is sent.  Even when TLS1.3 is used, an active attacker could collect
   the information by simply connecting to the device; it would not have
   to successful complete the negotiation either, or even attempt to
   Man-In-The-Middle the device.

   There is, at the same time, significant value in avoiding a link-
   local DAD process by using an IEEE assigned EUI-64, and there is also
   significant advantage to the operator being able to see what the
   vendor of the new device is.

4.2.1.  EUI-64 derived address for join time IID

   It is therefore suggested that the IID used in the link-local address
   used during the join process be a vendor assigned EUI-64.  After the
   join process has concluded, the device SHOULD be assigned a unique
   randomly generated long address, and a unique short address (not
   based upon the vendor EUI-64) for use at link-layer.  At that point,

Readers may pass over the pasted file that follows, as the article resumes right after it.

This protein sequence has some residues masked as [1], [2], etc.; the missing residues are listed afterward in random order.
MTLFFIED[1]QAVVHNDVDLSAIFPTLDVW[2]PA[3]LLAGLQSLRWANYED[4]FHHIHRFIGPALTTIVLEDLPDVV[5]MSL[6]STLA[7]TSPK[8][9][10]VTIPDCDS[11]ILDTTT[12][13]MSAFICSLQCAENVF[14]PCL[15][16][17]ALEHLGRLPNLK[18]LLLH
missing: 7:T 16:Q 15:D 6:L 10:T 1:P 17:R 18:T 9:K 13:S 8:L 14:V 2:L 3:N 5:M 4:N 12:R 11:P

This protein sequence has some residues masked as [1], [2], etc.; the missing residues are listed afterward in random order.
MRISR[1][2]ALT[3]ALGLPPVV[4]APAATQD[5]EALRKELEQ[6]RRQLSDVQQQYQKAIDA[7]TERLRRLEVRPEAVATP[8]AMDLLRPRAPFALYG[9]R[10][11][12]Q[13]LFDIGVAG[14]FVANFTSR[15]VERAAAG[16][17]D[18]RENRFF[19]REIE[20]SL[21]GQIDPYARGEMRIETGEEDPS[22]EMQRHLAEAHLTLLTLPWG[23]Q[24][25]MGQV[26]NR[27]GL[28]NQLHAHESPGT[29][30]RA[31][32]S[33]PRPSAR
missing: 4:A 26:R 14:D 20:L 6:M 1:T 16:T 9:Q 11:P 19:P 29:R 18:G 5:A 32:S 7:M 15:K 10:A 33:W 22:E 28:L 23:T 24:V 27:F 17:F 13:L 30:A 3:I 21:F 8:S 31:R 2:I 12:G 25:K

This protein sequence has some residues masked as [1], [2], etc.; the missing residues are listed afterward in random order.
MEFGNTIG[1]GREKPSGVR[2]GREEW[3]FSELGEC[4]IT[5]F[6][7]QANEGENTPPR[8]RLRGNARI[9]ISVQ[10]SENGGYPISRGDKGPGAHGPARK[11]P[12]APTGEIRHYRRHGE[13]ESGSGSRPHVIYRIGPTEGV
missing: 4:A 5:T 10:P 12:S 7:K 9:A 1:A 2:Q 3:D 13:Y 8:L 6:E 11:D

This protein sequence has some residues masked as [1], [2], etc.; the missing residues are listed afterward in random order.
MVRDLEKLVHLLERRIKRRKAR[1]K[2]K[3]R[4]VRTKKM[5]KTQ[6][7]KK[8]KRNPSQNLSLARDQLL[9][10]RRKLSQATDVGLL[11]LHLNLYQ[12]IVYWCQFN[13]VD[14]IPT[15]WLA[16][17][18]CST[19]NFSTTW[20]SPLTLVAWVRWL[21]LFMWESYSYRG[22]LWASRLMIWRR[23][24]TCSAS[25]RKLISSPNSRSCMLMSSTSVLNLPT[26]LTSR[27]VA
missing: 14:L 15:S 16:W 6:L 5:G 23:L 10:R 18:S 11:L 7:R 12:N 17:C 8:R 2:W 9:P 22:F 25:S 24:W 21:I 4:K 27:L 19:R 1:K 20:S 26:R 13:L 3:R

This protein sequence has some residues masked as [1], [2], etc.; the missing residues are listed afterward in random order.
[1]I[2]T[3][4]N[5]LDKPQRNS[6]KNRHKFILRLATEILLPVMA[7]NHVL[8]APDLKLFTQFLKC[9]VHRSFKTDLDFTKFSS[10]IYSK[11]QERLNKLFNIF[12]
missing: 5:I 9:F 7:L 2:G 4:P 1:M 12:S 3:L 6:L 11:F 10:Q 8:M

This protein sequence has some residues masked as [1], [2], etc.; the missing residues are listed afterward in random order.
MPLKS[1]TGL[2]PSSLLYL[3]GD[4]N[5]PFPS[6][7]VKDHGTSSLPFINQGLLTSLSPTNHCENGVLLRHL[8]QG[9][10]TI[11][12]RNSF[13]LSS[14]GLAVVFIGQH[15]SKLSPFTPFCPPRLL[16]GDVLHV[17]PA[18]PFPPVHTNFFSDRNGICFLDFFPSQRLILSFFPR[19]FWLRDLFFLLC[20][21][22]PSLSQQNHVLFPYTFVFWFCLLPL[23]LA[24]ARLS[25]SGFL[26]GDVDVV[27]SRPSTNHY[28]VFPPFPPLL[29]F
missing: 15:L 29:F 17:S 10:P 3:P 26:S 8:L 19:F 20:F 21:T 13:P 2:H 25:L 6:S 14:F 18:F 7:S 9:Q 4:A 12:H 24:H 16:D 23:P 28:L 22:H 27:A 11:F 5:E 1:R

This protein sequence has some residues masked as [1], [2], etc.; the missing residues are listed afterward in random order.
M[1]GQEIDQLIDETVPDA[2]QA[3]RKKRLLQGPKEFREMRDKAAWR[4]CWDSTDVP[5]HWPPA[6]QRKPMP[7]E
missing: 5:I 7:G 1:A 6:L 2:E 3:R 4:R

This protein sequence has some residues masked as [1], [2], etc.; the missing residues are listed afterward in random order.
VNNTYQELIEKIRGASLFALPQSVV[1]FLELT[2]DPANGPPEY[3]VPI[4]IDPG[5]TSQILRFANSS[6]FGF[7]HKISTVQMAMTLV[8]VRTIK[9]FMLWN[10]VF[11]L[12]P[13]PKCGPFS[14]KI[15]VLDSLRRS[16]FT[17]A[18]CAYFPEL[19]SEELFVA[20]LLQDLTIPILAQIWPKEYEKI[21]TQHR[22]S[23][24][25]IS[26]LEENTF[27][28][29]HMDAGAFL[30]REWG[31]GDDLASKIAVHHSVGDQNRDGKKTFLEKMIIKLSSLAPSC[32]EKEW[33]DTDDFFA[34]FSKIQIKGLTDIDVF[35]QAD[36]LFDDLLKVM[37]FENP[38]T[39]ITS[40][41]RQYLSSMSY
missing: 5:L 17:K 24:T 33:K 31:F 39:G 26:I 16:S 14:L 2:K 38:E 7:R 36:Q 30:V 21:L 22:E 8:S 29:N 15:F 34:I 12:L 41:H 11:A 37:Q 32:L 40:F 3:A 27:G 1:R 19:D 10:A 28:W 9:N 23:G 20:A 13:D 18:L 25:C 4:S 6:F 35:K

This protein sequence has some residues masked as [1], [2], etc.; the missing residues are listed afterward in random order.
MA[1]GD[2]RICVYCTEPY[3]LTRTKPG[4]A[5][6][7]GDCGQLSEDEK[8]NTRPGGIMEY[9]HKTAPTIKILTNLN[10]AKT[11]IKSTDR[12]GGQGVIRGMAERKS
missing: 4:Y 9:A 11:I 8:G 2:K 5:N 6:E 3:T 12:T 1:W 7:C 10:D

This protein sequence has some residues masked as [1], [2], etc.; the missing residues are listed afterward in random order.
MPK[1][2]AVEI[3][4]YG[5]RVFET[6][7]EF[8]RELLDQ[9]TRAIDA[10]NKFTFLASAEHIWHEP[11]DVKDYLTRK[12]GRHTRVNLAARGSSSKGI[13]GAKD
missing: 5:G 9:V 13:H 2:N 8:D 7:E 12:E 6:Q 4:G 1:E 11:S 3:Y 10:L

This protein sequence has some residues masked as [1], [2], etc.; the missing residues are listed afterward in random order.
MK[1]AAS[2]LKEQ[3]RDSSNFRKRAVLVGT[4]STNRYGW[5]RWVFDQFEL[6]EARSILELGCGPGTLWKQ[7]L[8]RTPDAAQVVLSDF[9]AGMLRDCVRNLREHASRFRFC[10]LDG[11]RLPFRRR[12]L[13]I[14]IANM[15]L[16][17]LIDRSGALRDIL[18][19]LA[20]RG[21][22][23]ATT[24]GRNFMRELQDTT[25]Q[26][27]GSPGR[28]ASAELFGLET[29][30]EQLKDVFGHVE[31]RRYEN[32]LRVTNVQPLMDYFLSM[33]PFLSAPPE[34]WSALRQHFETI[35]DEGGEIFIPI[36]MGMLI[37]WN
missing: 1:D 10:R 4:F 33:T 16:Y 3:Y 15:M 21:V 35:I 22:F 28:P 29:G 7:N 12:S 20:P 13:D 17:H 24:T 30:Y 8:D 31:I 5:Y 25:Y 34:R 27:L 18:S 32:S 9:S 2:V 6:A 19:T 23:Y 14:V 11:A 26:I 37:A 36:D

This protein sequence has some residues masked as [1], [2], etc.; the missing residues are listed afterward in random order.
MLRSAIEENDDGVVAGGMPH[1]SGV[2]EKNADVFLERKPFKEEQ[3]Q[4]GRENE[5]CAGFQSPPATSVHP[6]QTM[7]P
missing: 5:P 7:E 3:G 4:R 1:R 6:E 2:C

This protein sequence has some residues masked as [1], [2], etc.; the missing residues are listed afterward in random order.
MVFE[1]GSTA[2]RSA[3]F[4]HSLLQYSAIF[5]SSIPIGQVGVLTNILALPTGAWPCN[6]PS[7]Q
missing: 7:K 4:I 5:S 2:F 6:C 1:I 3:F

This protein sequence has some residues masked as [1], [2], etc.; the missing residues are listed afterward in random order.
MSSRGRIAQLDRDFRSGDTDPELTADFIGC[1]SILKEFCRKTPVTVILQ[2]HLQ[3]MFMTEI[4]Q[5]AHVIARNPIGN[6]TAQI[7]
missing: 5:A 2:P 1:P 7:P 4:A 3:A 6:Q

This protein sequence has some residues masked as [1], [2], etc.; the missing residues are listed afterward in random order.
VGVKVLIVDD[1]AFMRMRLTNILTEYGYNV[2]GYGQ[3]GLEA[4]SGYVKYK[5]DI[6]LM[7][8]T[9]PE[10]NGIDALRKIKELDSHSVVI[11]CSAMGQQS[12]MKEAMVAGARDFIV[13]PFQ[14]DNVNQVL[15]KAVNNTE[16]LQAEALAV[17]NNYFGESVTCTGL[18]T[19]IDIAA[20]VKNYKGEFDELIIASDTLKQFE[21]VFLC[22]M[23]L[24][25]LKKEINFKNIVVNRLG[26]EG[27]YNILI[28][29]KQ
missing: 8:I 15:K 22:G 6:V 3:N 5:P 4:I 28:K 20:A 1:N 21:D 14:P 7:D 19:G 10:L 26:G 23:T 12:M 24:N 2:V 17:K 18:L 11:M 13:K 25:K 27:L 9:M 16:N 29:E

all layer-3 content is encrypted by the layer-2 key.

4.3.  Privacy Considerations for Join Assistant







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5.  Security Considerations

6.  IANA Considerations

   This document allocates one value from the subregistry "Address
   Registration Option Status Values": ND_NS_JOIN_DECLINED Join
   Assistant, JOIN DECLINED (TBD-AA)

7.  Protocol Definition

8.  References

8.1.  Normative References

   [cullenCiscoPhoneDeploy]
              Jennings, C., "Transitive Trust Enrollment for Constrained
              Devices", 2012, <http://www.lix.polytechnique.fr/hipercom/
              SmartObjectSecurity/papers/CullenJennings.pdf>.

   [I-D.ietf-6lo-privacy-considerations]
              Thaler, D., "Privacy Considerations for IPv6 over Networks
              of Resource-Constrained Nodes", draft-ietf-6lo-privacy-
              considerations-03 (work in progress), September 2016.

   [I-D.ietf-6tisch-minimal]
              Vilajosana, X. and K. Pister, "Minimal 6TiSCH